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Cyberattacks targeting Japan networks hit a record 128.1 billion in 2016

Kyodo

A record 128.1 billion cyberattacks against networks in Japan were detected in 2016, more than double the previous year, according to a recent survey by a public research institute.

Many of the attacks appear to have been launched from China and the United States, the National Institute of Information and Communications Technology said.

Over 50 percent of cyberattacks detected last year targeted surveillance cameras connected to the internet, home wireless routers, and other devices within the internet of things, an increase from around 26 percent in 2015.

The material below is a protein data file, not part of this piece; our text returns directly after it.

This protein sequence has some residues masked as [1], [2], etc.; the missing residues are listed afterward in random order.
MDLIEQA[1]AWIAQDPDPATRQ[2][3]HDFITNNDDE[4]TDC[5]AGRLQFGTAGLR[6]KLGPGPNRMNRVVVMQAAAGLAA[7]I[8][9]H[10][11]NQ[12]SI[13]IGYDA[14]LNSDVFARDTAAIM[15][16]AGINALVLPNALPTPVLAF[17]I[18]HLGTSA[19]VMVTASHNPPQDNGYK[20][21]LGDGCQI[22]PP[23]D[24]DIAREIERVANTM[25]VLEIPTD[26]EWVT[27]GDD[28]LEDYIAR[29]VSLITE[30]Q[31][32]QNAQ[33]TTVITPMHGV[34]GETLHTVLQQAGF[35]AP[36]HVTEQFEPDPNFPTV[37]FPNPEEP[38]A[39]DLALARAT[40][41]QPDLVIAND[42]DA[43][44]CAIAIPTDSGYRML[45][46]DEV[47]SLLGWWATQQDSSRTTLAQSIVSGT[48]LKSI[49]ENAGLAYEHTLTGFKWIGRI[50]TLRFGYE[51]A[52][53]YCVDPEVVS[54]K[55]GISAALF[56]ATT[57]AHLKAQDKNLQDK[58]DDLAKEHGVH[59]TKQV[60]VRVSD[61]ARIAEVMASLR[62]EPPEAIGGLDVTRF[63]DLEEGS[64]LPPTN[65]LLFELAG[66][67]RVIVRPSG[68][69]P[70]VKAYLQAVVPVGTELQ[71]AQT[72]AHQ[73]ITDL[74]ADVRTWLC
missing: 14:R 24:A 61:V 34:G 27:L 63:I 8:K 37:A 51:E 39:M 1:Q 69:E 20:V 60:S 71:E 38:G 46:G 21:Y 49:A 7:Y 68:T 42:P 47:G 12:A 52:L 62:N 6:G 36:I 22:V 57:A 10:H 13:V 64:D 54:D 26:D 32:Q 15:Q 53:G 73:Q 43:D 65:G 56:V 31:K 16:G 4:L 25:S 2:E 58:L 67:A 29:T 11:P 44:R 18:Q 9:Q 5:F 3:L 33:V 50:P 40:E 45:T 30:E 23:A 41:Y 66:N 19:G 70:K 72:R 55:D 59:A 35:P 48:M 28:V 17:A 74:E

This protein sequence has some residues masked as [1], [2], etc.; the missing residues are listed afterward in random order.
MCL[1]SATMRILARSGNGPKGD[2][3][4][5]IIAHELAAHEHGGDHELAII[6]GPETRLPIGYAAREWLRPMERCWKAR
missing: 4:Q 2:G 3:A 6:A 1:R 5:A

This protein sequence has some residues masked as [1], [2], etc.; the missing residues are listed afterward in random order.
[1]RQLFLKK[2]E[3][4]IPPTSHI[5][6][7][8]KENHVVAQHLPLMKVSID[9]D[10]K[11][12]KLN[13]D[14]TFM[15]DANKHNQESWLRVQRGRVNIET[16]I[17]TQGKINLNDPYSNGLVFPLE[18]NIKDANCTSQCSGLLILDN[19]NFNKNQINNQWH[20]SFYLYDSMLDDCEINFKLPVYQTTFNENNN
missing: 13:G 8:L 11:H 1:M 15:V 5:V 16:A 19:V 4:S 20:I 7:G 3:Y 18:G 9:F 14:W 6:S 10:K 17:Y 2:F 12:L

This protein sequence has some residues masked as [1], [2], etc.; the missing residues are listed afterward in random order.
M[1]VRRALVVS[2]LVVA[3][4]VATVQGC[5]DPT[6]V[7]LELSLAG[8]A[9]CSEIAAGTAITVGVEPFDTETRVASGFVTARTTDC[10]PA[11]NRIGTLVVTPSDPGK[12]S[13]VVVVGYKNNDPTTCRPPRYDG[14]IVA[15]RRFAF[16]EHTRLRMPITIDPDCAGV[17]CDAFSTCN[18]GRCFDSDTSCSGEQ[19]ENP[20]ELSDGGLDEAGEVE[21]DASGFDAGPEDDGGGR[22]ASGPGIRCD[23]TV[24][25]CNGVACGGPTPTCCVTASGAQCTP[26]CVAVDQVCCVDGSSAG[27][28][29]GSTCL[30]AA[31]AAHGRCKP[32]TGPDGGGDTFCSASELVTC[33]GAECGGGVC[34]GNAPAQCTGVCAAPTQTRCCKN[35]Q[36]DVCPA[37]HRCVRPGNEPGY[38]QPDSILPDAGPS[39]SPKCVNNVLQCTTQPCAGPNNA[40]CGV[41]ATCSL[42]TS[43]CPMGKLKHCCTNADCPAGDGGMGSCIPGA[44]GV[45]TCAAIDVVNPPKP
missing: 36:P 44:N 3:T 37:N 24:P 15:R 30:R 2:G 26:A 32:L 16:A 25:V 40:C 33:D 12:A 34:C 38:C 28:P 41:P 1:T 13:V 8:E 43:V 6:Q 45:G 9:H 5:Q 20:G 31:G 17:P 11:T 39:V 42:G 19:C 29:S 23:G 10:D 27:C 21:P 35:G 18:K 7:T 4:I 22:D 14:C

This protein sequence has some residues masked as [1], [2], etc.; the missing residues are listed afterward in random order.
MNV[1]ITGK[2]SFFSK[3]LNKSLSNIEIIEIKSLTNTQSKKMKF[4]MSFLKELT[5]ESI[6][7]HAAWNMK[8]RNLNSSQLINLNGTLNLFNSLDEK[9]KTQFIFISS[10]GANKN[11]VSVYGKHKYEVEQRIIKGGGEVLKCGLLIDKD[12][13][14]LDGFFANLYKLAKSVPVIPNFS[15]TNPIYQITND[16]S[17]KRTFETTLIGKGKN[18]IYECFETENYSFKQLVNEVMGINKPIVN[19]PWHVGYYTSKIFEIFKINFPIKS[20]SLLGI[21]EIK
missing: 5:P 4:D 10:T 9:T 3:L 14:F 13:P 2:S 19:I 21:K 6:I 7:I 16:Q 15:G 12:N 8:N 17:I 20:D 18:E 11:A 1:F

Many of those devices are vulnerable to attacks due to deficient software security measures, it said.

The institute operates a large-scale cyberattack monitoring system. But given its limited coverage, it said it assumes a far greater number of devices were attacked.

The institute launched the survey in 2005 when the number of detected cyberattacks stood at around 310 million. The figure has surged close to 25.66 billion in 2014 and 54.51 billion in 2015.

“I hope general users of those (vulnerable) devices would understand the importance of taking measures (against cyberattacks)”, said Takahiro Kasama, a senior researcher at the institute.

With more and more household appliances, cars and factory infrastructure reliant on internet connections, the Internal Affairs and Communications Ministry is considering taking measures against cyberattacks aimed at internet of things devices.